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Travelling knife and fork

Silver, steel and brass

Origin: England

Date: c. 1690

12.6 cm length of knife


T. Schroder (2009), no. 565

This set was probably supplied with a fitted case. The caps of the hollow handles are detachable, which is an unusual feature. It was perhaps for storing toothpicks or needles inside.

Information derived from T. Schroder, British and Continental Gold and Silver in the Ashmolean (2009)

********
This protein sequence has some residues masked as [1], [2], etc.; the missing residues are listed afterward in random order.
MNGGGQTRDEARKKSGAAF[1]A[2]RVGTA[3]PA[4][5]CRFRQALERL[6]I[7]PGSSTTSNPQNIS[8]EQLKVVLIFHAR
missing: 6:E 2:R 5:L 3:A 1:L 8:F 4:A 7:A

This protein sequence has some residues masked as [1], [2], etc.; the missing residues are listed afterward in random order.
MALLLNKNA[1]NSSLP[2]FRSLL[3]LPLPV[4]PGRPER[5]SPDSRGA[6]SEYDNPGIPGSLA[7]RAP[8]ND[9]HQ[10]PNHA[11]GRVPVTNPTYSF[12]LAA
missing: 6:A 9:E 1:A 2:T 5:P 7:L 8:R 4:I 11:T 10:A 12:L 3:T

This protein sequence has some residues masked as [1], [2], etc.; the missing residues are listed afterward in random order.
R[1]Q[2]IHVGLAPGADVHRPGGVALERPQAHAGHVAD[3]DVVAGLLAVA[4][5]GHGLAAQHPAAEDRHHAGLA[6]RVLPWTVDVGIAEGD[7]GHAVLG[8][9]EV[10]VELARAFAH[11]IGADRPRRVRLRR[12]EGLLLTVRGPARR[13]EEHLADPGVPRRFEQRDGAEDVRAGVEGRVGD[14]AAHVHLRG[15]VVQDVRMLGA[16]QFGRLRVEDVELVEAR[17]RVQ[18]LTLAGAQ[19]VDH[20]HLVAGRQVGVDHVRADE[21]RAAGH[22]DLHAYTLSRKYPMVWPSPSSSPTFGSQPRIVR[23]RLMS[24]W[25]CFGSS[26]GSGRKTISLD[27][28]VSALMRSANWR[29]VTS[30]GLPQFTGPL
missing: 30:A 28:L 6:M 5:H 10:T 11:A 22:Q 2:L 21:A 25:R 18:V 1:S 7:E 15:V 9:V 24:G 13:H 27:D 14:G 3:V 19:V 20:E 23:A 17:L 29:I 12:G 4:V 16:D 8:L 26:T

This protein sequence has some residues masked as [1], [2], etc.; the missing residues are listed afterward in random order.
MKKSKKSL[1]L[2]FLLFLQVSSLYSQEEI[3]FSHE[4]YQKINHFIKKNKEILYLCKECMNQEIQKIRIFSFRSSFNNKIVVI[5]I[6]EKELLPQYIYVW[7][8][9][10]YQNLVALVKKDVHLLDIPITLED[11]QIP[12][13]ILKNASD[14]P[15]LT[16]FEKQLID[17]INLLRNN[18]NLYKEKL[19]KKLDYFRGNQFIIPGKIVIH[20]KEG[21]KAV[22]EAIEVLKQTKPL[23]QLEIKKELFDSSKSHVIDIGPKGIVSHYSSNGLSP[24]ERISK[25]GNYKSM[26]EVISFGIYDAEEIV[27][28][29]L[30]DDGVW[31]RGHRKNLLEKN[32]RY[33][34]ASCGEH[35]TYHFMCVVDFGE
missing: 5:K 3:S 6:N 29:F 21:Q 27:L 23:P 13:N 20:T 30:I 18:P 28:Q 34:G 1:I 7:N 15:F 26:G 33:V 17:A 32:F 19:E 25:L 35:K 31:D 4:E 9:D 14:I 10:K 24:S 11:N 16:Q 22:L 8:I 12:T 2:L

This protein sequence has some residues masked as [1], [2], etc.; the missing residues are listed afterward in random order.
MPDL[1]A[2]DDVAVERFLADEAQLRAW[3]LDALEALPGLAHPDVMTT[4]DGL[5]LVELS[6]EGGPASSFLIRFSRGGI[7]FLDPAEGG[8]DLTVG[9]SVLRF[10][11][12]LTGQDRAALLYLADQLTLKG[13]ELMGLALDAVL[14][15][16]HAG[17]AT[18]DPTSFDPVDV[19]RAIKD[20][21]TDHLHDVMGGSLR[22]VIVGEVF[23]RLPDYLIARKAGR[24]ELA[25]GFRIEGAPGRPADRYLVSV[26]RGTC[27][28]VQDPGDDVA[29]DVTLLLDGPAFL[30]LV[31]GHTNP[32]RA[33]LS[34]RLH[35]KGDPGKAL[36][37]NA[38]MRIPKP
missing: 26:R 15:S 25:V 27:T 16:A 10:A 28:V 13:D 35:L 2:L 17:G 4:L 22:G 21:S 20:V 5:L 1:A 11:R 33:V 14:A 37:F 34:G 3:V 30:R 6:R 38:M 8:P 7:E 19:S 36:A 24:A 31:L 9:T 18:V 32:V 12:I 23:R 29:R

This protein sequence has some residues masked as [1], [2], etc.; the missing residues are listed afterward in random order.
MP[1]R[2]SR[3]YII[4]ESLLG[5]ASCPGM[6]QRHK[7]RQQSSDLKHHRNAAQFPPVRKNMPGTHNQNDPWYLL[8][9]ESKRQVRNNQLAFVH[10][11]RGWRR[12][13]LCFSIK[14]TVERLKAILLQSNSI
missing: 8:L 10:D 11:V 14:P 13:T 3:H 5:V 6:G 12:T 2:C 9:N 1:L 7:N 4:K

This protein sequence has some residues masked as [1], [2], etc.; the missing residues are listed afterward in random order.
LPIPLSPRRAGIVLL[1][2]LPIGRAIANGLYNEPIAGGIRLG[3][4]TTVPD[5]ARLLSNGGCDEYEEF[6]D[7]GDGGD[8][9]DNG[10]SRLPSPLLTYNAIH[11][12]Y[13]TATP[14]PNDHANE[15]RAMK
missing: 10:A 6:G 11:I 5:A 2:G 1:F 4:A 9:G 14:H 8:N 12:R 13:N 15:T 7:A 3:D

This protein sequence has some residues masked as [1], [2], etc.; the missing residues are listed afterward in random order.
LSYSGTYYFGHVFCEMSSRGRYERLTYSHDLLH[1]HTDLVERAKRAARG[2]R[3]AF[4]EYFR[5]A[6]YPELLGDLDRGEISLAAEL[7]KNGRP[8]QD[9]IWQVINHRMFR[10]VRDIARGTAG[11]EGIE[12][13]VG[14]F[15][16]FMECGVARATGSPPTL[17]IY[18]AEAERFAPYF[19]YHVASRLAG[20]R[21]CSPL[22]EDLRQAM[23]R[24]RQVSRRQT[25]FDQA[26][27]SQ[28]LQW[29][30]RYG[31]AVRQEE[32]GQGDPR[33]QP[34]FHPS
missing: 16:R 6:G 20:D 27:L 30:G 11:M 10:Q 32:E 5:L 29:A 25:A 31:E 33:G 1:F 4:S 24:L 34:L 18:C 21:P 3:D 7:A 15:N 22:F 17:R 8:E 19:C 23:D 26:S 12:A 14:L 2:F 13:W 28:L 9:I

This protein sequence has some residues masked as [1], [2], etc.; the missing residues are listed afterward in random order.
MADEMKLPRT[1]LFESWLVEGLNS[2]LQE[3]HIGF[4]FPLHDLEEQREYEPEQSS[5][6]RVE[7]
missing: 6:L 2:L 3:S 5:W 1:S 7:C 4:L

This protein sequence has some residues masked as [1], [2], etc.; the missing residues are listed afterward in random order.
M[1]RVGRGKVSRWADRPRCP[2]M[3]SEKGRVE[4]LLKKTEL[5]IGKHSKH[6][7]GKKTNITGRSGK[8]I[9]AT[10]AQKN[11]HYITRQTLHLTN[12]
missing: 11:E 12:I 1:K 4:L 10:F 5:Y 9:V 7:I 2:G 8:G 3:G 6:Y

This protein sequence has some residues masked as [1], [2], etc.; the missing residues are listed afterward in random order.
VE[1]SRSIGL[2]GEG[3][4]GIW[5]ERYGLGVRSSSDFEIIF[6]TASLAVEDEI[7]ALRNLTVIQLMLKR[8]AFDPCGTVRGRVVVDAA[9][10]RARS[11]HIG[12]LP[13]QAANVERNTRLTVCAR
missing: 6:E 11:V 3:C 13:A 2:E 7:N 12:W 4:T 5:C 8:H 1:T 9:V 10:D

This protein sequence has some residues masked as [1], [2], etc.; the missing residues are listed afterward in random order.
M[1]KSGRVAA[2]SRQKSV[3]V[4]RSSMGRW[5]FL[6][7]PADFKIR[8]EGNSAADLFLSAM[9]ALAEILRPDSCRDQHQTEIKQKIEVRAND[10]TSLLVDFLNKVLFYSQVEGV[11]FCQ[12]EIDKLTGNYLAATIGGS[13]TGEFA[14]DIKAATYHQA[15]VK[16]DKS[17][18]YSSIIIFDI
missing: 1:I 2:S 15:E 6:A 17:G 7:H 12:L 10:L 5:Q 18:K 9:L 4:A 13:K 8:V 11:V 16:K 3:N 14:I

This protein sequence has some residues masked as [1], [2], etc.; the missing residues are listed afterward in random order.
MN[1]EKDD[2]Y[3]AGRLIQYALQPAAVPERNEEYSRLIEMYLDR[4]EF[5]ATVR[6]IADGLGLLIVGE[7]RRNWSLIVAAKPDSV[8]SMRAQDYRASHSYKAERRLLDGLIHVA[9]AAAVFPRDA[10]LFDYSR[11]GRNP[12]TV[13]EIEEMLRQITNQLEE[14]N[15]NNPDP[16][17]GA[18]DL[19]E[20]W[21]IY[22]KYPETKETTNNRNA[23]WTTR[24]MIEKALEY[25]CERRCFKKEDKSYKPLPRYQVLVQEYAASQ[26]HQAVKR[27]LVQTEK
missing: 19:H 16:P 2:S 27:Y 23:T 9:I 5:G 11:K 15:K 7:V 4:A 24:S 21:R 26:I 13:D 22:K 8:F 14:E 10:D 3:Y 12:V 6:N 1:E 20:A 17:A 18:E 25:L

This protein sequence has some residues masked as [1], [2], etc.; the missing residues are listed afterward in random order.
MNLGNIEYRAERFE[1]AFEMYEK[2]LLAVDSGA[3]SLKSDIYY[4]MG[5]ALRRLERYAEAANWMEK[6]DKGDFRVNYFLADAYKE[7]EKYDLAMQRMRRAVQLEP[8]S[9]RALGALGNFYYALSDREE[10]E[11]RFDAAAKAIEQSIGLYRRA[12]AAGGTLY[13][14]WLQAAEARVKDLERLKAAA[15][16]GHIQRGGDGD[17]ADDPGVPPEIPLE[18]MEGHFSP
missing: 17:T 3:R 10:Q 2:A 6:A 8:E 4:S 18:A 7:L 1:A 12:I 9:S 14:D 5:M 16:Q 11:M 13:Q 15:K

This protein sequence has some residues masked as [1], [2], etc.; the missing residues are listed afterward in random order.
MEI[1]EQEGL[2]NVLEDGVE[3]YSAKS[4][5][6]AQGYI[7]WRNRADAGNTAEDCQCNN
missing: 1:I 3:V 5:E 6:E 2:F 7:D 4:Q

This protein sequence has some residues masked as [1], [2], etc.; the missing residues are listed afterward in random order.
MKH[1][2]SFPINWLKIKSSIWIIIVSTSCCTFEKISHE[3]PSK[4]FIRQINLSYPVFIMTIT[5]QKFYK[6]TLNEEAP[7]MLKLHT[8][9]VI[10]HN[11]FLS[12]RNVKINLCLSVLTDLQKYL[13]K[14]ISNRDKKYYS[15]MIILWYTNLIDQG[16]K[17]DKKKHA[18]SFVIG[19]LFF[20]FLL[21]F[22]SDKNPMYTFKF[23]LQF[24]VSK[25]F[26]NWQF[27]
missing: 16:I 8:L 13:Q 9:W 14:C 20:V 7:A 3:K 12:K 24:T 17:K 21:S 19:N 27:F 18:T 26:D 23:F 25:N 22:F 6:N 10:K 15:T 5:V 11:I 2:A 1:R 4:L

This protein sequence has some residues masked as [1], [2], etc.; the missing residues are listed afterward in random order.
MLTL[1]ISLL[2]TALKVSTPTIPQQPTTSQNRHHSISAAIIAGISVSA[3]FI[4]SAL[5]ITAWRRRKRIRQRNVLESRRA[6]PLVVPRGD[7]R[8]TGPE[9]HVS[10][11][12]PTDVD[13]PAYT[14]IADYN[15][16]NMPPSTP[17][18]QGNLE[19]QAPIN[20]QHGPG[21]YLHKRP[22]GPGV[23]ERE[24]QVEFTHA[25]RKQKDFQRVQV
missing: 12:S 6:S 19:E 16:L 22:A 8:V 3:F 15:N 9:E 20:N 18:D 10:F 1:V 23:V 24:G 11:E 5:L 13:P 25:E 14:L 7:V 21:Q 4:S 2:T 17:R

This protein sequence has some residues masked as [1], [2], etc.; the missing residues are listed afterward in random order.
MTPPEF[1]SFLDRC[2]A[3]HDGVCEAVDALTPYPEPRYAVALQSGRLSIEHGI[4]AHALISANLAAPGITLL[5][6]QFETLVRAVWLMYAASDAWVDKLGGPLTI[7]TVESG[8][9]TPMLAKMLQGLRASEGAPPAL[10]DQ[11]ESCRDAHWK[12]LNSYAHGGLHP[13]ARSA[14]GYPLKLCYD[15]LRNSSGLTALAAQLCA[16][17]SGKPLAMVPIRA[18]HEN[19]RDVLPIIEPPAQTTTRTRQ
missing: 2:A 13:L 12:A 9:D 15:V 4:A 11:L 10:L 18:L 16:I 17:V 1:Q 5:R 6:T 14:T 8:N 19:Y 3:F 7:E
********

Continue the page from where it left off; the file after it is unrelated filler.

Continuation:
Fork: The fork first arrived in Italy from Byzantium in the eleventh century and was in regular use there by the fifteenth century. It was a while before the fork was accepted elsewhere in Europe. In 1518, Martin Luther amusingly quipped, ‘God preserve me from the little forks’! It finally came into common use in the seventeenth century, where it developed from the two-pronged type to one of three or four prongs, demonstrating its transition from carving or serving fork to one used for eating.